Ever wondered what the funny-looking vars in the GNU Makefiles are? These two are the most common ones:  $@ and @< there are some other are special vars as well.

Here’s what these two mean, and you can look up the rest on the GNU Makefile “Automatic Variables” help page:

$@     -is the name of the target currently being processed.

$<     -is the name of the first dependency.

1. So if you have a makefile target that looks like this:

all: clean libs app
    @echo 'Building target: $@. First dependency is: $<

Then when you invoke  ‘make all’  you will see the message:
 Building target: all. First dependency is: clean.'

2. It becomes more interesting when the first dependency is a list of several values, e.g.:

OBJS := lib1/src1.c lib1/src2.c lib2/src2.c lib2/src3.c
myapp: $(OBJS) $(USER_OBJS)

@echo 'Building target: $@. First dep: $<'
$(CC) $(USER_FLAGS) -o $@ $(OBJS) $(LIBS)
@echo 'Finished building target: $@'

In this case the first dependency which is the variable OBJS is evaluated. It resolves to a list of values and the first value ‘lib1/src1.c’ will be assigned to the ‘$<‘ variable.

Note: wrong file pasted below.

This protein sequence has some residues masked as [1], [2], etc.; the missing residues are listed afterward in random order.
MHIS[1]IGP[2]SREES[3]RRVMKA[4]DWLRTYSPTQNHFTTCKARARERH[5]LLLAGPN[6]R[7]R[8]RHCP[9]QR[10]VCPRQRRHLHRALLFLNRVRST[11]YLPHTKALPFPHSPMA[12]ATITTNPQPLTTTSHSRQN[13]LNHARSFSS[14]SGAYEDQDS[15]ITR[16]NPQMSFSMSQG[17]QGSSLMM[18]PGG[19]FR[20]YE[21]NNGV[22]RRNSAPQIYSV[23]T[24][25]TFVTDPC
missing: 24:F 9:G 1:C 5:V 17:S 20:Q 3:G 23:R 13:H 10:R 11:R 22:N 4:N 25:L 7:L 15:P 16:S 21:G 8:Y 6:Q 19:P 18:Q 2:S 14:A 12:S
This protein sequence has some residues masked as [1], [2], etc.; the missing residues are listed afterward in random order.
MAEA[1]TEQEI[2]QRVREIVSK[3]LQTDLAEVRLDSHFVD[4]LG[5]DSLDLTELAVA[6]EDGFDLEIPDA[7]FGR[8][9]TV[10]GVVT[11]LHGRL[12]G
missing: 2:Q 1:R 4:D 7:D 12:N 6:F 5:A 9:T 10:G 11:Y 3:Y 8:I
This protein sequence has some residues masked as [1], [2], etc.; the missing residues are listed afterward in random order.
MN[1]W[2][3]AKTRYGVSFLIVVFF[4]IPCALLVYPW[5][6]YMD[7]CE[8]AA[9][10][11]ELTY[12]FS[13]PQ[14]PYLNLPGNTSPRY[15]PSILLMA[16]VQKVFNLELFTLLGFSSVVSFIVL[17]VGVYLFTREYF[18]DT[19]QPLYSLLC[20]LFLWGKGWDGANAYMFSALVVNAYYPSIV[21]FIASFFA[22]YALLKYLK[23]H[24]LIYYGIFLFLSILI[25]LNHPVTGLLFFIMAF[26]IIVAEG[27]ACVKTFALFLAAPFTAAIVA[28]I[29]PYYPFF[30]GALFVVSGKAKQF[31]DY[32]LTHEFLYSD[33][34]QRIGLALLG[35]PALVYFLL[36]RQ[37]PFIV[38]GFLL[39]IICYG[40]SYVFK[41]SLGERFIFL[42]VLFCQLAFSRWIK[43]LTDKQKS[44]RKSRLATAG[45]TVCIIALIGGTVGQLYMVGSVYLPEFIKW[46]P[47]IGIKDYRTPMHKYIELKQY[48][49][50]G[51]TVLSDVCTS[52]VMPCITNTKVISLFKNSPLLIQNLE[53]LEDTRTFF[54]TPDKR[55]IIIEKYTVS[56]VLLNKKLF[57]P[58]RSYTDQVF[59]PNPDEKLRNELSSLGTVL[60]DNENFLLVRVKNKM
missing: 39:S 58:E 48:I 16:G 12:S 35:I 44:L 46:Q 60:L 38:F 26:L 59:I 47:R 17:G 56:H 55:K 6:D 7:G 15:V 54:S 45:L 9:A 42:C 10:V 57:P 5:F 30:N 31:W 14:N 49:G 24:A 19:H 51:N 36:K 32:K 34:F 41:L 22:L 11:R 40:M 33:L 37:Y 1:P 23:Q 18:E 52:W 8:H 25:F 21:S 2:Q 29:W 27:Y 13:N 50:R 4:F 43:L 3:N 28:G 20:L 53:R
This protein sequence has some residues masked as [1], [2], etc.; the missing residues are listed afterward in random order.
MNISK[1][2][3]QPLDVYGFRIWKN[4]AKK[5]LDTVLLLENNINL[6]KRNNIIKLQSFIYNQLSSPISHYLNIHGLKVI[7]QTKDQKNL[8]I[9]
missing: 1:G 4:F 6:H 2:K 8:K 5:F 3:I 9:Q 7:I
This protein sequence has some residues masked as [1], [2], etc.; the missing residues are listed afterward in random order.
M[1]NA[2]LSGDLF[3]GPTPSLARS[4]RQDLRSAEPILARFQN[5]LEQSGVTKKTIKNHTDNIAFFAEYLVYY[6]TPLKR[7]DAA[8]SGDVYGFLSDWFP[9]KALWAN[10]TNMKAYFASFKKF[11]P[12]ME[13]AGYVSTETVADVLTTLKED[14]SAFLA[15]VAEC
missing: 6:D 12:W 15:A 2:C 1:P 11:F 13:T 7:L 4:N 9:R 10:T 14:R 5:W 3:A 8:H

So when making  ‘myapp’  you will see the message:

 Building target: myapp. First dependency is: lib1/src1.c.'

One more thing to look for, particularly if you are using echo messages to debug your make process:
Your first dependency may often be another target in the make file! In the first example (all: clean libs app) the dependencies are ‘clean’, ‘libs’ and ‘app’ and by the looks of it these are most likely other targets. Now, what I wanted point out is that if one of these targets prints a message… Then the sequence of the messages you see may not be what you expected!  Or worse yet – if one of these pre-requisite targets breaks the build (!) then you may never see your message! Just keep these in mind when debugging your makefiles…

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3 Responses to Makefile variables ($@, $< ...)

  1. […] 参考:Makefile variables ($@, $< …),GNU make manual […]

  2. Alan says:

    It’s easy to debug a makefile in the target sections, just add a echo somewhere within your target section :

            @echo Value of VAR1=$VAR1

    But sometimes you really need to check some value before your targets. What can you do? You can’t use echo in the definitions section…

    This will do the trick! 😉

      $(error VAR1 = $(VAR1).)

    It will do the job of printing the value of the variable from within your makefile’s definitions section… Of course it WILL also break the build… but I am assuming that if you’re at the stage of debugging environment variables in your makefiles then this is probably not be your major concern at this very moment… 🙂

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